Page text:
The Kalash are ancient tribe and have a religion and culture of their own; their culture is unique as well as amazing one. The Kalash are famous for their festivals. Locally brewed mulberry wine is drunk in copious quantities. The Kalash people celebrate three main festivals in a year.
Organized to pay thanks to Almighty on the arrival of spring season.
Pays homage to the Almighty because of grapes and other ripe fruit. They prepare wine, cheese, corns etc.
It is a winter festival celebrated to welcome the New Year. It is celebrated by feasting, drinking and merry-making. It is a thanksgiving function to the Almighty. Winter is full of snow, rain and cold wind. People rejoice with wine, fruit, assemble for dancing, singing and enjoy every event and moment.
It takes about 8 to 10 hours drive from Islamabad to Chitral. One can also reach Chitral by air from Peshawer Airport.
The more popular route by land is from Gilgit- taking 14 hours if all the jeeps on the 5-7 steps of the route are co-ordinated. This route is considered the safer and more scenic.
Another land route is from Peshawar. Jeeps leave Chitral Mayoon (600 rs) at 4am in Khyber Bazaar and take 14 hours; crossing over the beautiful Lowri pass. As of July 2009 the Lowri Pass has been reopened after the violence in Swat and Malakhand which spilt over onto the pass had been eliminated. Due to a heavy police and army presence, the route has become safe for tourists. It is said that the works on the Lowri tunnel will recommence by September resulting in an opening before years end- should no incident occur.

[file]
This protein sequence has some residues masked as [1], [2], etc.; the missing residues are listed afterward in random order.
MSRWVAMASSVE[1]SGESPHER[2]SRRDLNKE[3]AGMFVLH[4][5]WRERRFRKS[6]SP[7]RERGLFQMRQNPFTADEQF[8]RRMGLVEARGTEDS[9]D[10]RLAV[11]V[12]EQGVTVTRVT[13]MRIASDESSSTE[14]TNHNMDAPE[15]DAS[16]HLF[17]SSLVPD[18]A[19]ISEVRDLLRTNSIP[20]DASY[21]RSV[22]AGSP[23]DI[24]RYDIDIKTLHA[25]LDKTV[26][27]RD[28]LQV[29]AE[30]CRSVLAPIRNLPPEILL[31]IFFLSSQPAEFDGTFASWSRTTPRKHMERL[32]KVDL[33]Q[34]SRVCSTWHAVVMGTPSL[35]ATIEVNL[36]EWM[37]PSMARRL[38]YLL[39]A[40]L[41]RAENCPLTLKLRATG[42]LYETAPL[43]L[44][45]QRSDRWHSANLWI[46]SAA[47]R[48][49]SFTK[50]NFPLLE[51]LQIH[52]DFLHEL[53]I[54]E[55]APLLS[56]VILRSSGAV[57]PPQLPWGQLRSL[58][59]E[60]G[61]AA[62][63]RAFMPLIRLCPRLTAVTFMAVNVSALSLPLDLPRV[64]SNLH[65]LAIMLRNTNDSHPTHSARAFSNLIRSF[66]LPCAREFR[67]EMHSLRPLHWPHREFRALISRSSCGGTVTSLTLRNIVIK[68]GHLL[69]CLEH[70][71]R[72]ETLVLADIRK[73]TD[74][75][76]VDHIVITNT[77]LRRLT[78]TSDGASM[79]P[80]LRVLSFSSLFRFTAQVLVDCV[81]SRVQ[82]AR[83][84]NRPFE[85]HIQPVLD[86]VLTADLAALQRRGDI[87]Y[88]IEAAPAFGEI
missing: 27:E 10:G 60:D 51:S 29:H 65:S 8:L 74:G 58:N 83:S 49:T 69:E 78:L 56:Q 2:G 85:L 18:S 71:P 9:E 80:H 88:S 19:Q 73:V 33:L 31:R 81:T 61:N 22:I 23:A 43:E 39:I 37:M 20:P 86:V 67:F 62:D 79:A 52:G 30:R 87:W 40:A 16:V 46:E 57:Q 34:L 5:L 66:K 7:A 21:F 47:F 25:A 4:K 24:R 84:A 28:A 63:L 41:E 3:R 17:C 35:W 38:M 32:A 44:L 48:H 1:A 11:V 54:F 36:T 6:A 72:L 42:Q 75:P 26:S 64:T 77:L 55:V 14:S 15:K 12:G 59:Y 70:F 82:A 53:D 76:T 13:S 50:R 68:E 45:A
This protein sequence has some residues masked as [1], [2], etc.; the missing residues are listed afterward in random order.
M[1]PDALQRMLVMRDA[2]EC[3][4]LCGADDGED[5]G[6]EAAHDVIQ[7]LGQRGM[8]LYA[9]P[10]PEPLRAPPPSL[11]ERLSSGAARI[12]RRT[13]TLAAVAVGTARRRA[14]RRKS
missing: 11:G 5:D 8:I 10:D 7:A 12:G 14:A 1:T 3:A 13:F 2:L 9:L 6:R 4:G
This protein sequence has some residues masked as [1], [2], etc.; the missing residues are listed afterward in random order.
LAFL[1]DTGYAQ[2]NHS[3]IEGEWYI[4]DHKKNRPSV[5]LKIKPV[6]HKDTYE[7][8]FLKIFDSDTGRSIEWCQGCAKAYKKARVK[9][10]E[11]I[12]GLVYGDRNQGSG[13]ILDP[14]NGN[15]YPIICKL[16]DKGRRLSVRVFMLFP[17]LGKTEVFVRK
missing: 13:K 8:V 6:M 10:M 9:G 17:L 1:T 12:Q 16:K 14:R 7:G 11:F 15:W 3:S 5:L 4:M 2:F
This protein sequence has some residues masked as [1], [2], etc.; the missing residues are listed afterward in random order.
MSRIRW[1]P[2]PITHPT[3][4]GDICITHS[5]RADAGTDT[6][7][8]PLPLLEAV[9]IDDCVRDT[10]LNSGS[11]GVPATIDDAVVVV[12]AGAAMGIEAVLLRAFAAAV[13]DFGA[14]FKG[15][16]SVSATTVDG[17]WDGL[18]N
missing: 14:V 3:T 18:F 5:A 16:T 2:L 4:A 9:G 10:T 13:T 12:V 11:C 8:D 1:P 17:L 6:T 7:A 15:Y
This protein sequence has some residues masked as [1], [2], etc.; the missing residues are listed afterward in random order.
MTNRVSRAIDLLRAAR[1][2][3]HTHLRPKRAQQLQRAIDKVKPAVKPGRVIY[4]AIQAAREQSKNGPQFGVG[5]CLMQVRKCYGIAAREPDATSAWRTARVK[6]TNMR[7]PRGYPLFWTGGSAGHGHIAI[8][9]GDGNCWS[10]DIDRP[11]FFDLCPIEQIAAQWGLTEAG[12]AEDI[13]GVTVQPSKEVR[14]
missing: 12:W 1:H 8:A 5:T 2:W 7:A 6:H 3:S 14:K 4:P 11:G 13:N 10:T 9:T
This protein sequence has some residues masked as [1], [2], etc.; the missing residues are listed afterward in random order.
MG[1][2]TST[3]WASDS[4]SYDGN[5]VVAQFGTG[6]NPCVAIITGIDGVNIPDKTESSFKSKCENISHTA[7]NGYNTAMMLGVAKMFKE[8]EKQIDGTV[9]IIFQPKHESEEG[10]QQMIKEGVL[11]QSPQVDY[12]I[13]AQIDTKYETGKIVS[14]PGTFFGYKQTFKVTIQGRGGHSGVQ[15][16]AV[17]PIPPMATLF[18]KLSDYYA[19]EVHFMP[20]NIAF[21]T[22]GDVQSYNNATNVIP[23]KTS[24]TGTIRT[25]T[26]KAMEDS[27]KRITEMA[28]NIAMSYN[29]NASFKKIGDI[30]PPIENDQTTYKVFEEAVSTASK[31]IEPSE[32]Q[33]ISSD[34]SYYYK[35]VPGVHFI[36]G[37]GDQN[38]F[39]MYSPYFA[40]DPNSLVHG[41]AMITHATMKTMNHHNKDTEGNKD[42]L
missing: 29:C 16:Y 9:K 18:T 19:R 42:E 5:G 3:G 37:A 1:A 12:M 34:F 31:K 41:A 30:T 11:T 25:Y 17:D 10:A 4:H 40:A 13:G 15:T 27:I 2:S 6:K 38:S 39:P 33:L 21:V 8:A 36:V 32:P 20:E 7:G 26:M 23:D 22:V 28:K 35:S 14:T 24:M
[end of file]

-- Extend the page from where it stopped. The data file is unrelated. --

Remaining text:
As regards the Kalash Valleys, jeeps are available in the morning and mid afternoon (8o rs or 1000 for 'special taxi') which run via Ayun. Roads to Valley are unmetalled and on one side of the jeep are Hindukush and on the other side is the river. A 200rs toll applies to enter the valleys. Most people only visit central valley Bambore at where there are many hotels & other amenities. Rumbur is less often visited but has a higher proportion of kalash and a greater historical significance to the kalash people (but watch out for the converted Afghan-Kalash at the northern end of the valley who, while not dangerous, are unfriendly to foreigners and enemies to the kalash as the result of them squatting on Kalash lands).